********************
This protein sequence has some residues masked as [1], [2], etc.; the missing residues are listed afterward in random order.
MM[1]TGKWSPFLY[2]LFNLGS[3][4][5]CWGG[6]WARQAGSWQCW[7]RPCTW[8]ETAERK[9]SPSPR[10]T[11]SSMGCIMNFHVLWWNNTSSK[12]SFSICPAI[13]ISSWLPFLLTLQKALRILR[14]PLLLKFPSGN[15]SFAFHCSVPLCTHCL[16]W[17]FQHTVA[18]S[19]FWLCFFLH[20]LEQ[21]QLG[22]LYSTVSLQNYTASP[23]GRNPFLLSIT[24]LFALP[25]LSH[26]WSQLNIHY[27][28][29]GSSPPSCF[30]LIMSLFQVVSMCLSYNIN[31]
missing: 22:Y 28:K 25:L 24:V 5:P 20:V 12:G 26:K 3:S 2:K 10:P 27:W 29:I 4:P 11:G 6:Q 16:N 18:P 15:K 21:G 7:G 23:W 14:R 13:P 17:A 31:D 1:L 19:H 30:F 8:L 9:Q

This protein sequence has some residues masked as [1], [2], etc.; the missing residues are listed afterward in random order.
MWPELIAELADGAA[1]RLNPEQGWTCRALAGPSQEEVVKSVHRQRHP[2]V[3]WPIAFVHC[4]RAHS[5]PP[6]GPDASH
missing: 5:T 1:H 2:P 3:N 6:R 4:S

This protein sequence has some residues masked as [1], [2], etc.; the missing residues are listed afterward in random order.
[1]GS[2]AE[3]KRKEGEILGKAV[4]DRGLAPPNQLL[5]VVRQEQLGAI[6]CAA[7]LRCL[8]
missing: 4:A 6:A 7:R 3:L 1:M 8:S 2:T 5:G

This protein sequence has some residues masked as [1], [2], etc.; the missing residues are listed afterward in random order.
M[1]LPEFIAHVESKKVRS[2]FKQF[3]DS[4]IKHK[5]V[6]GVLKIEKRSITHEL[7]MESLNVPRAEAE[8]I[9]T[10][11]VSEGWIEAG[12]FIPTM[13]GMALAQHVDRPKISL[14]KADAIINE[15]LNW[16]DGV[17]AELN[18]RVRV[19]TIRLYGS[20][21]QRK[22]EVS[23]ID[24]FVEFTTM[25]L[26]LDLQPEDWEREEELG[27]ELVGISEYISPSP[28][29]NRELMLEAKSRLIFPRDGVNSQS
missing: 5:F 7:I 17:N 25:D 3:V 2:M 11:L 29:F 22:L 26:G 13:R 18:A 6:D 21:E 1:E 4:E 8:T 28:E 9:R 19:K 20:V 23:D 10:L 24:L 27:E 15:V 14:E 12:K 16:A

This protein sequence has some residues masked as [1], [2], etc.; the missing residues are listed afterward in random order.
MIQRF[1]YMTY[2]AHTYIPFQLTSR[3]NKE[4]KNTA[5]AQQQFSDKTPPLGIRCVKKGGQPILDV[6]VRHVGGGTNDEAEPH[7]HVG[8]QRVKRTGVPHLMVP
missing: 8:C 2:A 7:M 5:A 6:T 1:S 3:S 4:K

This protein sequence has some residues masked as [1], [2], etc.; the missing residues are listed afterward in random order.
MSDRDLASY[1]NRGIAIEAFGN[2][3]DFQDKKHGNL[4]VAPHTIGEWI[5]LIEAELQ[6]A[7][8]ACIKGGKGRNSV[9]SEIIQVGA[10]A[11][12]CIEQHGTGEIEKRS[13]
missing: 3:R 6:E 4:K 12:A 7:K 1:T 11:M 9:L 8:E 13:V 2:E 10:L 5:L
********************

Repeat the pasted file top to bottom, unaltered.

This protein sequence has some residues masked as [1], [2], etc.; the missing residues are listed afterward in random order.
MM[1]TGKWSPFLY[2]LFNLGS[3][4][5]CWGG[6]WARQAGSWQCW[7]RPCTW[8]ETAERK[9]SPSPR[10]T[11]SSMGCIMNFHVLWWNNTSSK[12]SFSICPAI[13]ISSWLPFLLTLQKALRILR[14]PLLLKFPSGN[15]SFAFHCSVPLCTHCL[16]W[17]FQHTVA[18]S[19]FWLCFFLH[20]LEQ[21]QLG[22]LYSTVSLQNYTASP[23]GRNPFLLSIT[24]LFALP[25]LSH[26]WSQLNIHY[27][28][29]GSSPPSCF[30]LIMSLFQVVSMCLSYNIN[31]
missing: 22:Y 28:K 25:L 24:V 5:P 20:V 12:G 26:K 3:S 2:K 10:P 27:W 29:I 4:P 11:G 6:Q 16:N 18:P 15:K 21:G 7:G 23:W 14:R 13:P 17:A 31:D 1:L 19:H 30:F 8:L 9:Q

This protein sequence has some residues masked as [1], [2], etc.; the missing residues are listed afterward in random order.
MWPELIAELADGAA[1]RLNPEQGWTCRALAGPSQEEVVKSVHRQRHP[2]V[3]WPIAFVHC[4]RAHS[5]PP[6]GPDASH
missing: 5:T 1:H 2:P 3:N 6:R 4:S

This protein sequence has some residues masked as [1], [2], etc.; the missing residues are listed afterward in random order.
[1]GS[2]AE[3]KRKEGEILGKAV[4]DRGLAPPNQLL[5]VVRQEQLGAI[6]CAA[7]LRCL[8]
missing: 4:A 6:A 7:R 3:L 1:M 8:S 2:T 5:G

This protein sequence has some residues masked as [1], [2], etc.; the missing residues are listed afterward in random order.
M[1]LPEFIAHVESKKVRS[2]FKQF[3]DS[4]IKHK[5]V[6]GVLKIEKRSITHEL[7]MESLNVPRAEAE[8]I[9]T[10][11]VSEGWIEAG[12]FIPTM[13]GMALAQHVDRPKISL[14]KADAIINE[15]LNW[16]DGV[17]AELN[18]RVRV[19]TIRLYGS[20][21]QRK[22]EVS[23]ID[24]FVEFTTM[25]L[26]LDLQPEDWEREEELG[27]ELVGISEYISPSP[28][29]NRELMLEAKSRLIFPRDGVNSQS
missing: 5:F 7:I 17:N 25:D 3:V 2:M 11:L 29:F 22:L 26:G 13:R 18:A 6:D 21:E 1:E 4:E 8:T 28:E 9:R 19:K 20:V 23:D 10:L 24:L 27:E 15:V 14:E 12:K 16:A

This protein sequence has some residues masked as [1], [2], etc.; the missing residues are listed afterward in random order.
MIQRF[1]YMTY[2]AHTYIPFQLTSR[3]NKE[4]KNTA[5]AQQQFSDKTPPLGIRCVKKGGQPILDV[6]VRHVGGGTNDEAEPH[7]HVG[8]QRVKRTGVPHLMVP
missing: 8:C 2:A 7:M 5:A 6:T 1:S 3:S 4:K

This protein sequence has some residues masked as [1], [2], etc.; the missing residues are listed afterward in random order.
MSDRDLASY[1]NRGIAIEAFGN[2][3]DFQDKKHGNL[4]VAPHTIGEWI[5]LIEAELQ[6]A[7][8]ACIKGGKGRNSV[9]SEIIQVGA[10]A[11][12]CIEQHGTGEIEKRS[13]
missing: 3:R 6:E 4:K 12:A 7:K 1:T 11:M 9:L 8:E 13:V 2:E 10:L 5:L